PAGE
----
Senate committee kills wildlife bill
Glenwood Springs correspondent
A bill aimed at protecting wildlife crossing Highway 82 and other dangerous roadways got run over by a Senate committee Wednesday.
The bill would have doubled fines for speeding and other moving traffic violations in designated wildlife crossing areas, including two spots on Highway 82 in the lower Roaring Fork Valley.
It had earlier passed in the House but was defeated in a 4-3 vote by the Senate Agriculture, Natural Resources and Energy Committee.
“It becomes kind of a rural issue, and rural legislators are who fight it the hardest, and I don’t understand why,” said state Rep. Mary Hodge, an Adams County Democrat who has tried three times to get the bill passed.
The Colorado Farm Bureau, Colorado Wool Growers Association and Colorado Cattlemen’s Association all opposed the bill. So did state Sen. Jack Taylor, R-Steamboat Springs, who sits on the committee that killed the bill and whose district includes the lower Roaring Fork Valley. He could not be reached for comment Wednesday.
Some local supporters included Frosty Merriott, a member of Carbondale’s environmental board, and Kyle Zajac, a Basalt High School junior.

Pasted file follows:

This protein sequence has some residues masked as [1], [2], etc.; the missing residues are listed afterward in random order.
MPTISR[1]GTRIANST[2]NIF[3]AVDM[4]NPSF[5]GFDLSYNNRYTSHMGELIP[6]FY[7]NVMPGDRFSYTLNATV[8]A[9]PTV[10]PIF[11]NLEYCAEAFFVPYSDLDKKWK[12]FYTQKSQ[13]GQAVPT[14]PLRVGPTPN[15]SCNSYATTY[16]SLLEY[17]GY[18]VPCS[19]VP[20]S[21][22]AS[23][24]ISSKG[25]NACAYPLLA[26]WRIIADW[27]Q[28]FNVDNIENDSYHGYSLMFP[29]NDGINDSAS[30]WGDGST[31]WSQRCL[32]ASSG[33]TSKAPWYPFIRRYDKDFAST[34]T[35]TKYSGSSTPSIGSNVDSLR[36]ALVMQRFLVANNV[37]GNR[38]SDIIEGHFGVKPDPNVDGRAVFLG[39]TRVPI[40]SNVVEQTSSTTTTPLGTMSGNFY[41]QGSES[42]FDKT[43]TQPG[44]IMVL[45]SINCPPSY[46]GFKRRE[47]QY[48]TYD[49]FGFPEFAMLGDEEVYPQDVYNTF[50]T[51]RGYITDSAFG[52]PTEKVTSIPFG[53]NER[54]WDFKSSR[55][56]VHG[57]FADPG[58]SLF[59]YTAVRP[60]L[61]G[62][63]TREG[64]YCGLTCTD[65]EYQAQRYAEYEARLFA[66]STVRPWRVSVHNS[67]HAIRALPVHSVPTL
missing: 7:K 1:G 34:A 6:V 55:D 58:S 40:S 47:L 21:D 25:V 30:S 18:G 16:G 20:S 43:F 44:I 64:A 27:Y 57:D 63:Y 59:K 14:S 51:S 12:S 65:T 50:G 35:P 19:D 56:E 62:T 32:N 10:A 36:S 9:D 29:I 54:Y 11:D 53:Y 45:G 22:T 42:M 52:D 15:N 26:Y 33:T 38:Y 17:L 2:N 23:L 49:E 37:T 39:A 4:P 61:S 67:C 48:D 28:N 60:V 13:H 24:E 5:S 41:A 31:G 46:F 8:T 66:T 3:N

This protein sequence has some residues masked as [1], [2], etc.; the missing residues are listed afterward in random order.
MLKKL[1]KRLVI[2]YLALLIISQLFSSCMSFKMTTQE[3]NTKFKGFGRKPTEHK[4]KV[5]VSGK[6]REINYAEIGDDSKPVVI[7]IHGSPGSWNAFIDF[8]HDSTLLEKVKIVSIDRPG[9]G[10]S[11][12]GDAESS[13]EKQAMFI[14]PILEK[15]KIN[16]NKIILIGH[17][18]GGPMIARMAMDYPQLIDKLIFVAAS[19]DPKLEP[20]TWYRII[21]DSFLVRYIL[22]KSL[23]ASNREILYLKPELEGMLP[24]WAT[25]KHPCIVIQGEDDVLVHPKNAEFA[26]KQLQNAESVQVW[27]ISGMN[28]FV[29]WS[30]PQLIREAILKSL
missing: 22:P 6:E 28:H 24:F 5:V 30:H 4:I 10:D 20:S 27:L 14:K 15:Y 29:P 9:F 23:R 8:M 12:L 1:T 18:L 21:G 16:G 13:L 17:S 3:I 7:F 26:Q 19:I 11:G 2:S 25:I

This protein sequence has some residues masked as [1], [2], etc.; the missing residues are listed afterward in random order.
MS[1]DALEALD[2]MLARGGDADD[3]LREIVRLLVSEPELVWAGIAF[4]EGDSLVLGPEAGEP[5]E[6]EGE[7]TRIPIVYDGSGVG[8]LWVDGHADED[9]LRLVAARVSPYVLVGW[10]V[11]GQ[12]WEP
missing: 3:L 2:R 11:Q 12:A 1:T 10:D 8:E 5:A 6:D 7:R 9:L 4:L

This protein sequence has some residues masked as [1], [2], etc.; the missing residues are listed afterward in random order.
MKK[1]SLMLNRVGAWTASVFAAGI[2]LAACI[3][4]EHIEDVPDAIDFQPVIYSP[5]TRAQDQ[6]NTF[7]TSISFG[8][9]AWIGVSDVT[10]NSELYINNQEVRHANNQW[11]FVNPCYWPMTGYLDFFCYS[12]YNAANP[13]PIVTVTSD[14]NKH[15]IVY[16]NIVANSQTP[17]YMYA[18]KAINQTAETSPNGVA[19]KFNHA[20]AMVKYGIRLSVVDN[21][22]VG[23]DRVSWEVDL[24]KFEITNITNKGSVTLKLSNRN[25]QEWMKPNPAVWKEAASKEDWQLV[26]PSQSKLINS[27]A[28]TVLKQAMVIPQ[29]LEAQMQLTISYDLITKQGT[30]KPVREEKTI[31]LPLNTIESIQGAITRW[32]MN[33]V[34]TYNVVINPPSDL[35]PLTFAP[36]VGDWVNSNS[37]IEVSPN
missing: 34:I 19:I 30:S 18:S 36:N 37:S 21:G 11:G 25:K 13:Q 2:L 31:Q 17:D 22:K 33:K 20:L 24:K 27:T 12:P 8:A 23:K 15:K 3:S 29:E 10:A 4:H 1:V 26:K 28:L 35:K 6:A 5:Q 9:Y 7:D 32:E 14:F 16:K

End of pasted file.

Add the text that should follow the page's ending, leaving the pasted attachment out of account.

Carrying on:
“There’s not enough in place right now to prevent people from going really, really fast at night and hitting deer,” Zajac said.
He is working with some other Basalt High students on trying to reduce wildlife deaths on Highway 82 as part of Project Citizen, a class program aimed at getting involved with government to try to bring about change.
The bill proposed creating a pilot program targeting 28 miles along 12 problem highways around the state. One targeted area runs between mile markers 8 to 10 in the Aspen Glen area, where an annual average of 37 accidents involving wildlife occur per mile. Another area includes mile markers 20 and 22 in the mid-Roaring Fork Valley.
“We’ve really got a pretty good problem all the way to Aspen,” Merriott said. “It’s just getting worse. It’s such a waste, it seems like.”
A third targeted area is on Interstate 70 in Eagle County, at mile markers 158 and 165.
Other counties with targeted areas include Jefferson, with three areas, and Boulder, Costilla, Rio Grande, Moffat, Montrose and La Plata counties.
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